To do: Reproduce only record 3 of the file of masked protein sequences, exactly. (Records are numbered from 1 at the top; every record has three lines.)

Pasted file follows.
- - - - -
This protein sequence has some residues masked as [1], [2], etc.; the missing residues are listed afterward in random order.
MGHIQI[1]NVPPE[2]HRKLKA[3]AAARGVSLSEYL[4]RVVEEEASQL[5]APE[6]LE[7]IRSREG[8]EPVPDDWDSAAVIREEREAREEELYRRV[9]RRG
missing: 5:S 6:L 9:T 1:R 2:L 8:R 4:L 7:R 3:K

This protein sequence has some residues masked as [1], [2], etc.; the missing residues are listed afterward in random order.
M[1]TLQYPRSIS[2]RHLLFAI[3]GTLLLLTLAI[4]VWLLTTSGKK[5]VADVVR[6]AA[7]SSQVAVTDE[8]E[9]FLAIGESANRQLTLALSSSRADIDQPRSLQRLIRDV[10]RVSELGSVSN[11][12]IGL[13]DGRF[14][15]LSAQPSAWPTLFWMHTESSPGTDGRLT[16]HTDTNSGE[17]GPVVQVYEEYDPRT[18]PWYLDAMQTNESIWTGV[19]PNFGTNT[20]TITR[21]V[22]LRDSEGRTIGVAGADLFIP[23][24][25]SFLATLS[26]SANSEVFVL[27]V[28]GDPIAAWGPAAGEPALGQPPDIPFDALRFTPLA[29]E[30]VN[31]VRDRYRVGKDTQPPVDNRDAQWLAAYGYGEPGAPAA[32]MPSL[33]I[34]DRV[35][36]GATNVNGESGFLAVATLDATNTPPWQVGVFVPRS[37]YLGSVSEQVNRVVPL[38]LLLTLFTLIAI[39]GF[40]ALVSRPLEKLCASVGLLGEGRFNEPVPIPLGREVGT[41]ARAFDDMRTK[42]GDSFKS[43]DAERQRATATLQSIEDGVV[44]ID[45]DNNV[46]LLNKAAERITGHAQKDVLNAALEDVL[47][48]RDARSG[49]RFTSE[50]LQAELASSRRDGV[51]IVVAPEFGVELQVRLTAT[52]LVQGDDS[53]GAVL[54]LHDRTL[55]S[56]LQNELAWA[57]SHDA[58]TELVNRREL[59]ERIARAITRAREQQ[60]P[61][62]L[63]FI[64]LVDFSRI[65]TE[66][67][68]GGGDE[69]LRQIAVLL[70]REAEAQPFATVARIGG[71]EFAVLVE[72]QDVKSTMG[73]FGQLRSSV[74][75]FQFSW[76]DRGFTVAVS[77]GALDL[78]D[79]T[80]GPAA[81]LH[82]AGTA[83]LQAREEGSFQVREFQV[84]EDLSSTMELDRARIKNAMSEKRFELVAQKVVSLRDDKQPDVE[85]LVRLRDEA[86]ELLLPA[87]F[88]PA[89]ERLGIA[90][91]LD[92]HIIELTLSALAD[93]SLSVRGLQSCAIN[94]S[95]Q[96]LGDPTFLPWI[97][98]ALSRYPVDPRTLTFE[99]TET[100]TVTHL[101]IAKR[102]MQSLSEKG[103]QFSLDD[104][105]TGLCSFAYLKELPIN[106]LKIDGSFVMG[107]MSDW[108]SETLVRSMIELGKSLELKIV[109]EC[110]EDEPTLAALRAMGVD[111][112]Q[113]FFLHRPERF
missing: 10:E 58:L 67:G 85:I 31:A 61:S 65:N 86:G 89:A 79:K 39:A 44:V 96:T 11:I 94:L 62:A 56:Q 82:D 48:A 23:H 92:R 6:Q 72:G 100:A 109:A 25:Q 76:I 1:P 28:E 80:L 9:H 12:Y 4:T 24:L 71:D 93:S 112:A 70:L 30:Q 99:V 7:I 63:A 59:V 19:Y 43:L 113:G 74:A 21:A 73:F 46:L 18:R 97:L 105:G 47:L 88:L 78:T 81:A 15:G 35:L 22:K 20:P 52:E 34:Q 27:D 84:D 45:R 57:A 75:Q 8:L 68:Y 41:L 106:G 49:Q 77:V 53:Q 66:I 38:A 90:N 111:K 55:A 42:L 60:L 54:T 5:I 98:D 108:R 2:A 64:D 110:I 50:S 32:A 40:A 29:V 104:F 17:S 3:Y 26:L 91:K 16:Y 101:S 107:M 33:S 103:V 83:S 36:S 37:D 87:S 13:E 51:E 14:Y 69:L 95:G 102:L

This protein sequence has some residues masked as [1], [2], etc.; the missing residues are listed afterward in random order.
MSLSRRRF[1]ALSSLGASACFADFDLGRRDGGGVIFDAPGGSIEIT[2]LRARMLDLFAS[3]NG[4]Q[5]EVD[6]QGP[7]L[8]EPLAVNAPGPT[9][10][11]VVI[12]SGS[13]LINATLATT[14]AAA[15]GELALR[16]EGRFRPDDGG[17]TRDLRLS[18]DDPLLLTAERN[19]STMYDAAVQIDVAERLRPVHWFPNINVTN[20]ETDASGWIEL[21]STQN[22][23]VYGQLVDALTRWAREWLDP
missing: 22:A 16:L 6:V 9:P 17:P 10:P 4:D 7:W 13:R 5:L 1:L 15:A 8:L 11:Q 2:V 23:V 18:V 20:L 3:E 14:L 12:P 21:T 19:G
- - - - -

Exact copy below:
This protein sequence has some residues masked as [1], [2], etc.; the missing residues are listed afterward in random order.
MSLSRRRF[1]ALSSLGASACFADFDLGRRDGGGVIFDAPGGSIEIT[2]LRARMLDLFAS[3]NG[4]Q[5]EVD[6]QGP[7]L[8]EPLAVNAPGPT[9][10][11]VVI[12]SGS[13]LINATLATT[14]AAA[15]GELALR[16]EGRFRPDDGG[17]TRDLRLS[18]DDPLLLTAERN[19]STMYDAAVQIDVAERLRPVHWFPNINVTN[20]ETDASGWIEL[21]STQN[22][23]VYGQLVDALTRWAREWLDP
missing: 22:A 16:L 6:V 9:P 17:P 10:P 4:D 7:W 13:R 5:L 1:L 15:A 8:L 11:Q 2:V 23:V 18:V 20:L 3:E 14:L 12:P 21:T 19:G